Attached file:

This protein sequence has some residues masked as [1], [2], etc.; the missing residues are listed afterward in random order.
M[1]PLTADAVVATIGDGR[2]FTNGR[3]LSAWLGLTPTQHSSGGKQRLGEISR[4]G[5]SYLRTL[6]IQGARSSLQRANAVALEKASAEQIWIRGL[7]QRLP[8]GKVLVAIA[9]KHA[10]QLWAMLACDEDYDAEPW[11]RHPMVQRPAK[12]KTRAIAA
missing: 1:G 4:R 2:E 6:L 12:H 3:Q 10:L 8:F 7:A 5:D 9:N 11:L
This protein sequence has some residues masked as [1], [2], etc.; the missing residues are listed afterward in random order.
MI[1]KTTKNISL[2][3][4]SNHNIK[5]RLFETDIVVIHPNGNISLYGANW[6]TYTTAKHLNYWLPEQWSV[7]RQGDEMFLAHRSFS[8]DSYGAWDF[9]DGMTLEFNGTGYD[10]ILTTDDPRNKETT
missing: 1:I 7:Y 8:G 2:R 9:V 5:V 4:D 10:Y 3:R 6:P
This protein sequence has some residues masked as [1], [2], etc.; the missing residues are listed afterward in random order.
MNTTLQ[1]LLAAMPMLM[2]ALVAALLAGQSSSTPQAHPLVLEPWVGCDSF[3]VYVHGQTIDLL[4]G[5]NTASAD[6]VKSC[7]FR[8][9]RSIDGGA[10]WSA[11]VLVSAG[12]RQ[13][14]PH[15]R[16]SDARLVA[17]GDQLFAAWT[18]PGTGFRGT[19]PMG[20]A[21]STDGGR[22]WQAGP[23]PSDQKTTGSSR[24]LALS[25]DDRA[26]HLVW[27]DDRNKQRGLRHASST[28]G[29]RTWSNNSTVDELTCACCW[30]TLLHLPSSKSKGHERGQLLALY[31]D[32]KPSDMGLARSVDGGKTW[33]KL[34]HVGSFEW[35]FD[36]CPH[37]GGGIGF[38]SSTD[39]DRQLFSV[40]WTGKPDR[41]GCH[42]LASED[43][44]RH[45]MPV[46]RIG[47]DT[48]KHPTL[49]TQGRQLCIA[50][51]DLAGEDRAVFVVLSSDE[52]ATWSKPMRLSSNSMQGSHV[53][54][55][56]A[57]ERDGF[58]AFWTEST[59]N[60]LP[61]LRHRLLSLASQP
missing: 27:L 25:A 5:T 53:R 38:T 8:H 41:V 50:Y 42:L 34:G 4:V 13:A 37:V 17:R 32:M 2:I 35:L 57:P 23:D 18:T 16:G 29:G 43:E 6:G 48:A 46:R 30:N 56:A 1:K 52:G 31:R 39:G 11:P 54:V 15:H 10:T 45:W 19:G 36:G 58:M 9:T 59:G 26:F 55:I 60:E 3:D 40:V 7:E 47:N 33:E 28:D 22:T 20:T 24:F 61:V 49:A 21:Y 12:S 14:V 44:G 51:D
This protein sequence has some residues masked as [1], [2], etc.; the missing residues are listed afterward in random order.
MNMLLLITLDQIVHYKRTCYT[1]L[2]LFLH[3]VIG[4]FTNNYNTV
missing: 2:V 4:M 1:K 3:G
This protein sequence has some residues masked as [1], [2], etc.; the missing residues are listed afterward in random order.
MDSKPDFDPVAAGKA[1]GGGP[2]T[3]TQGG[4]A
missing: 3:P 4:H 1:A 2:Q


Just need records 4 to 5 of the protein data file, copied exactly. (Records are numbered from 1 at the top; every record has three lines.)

This protein sequence has some residues masked as [1], [2], etc.; the missing residues are listed afterward in random order.
MNMLLLITLDQIVHYKRTCYT[1]L[2]LFLH[3]VIG[4]FTNNYNTV
missing: 2:V 4:M 1:K 3:G
This protein sequence has some residues masked as [1], [2], etc.; the missing residues are listed afterward in random order.
MDSKPDFDPVAAGKA[1]GGGP[2]T[3]TQGG[4]A
missing: 3:P 4:H 1:A 2:Q